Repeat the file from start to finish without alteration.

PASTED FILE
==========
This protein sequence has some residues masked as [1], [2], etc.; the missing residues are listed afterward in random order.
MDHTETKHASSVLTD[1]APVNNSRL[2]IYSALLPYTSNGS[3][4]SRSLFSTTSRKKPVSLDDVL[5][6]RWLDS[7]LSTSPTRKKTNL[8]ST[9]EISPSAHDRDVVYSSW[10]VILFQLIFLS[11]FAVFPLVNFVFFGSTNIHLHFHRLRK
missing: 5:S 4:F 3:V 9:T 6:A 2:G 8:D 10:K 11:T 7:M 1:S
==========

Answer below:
This protein sequence has some residues masked as [1], [2], etc.; the missing residues are listed afterward in random order.
MDHTETKHASSVLTD[1]APVNNSRL[2]IYSALLPYTSNGS[3][4]SRSLFSTTSRKKPVSLDDVL[5][6]RWLDS[7]LSTSPTRKKTNL[8]ST[9]EISPSAHDRDVVYSSW[10]VILFQLIFLS[11]FAVFPLVNFVFFGSTNIHLHFHRLRK
missing: 5:S 4:F 3:V 9:T 6:A 2:G 8:D 10:K 11:T 7:M 1:S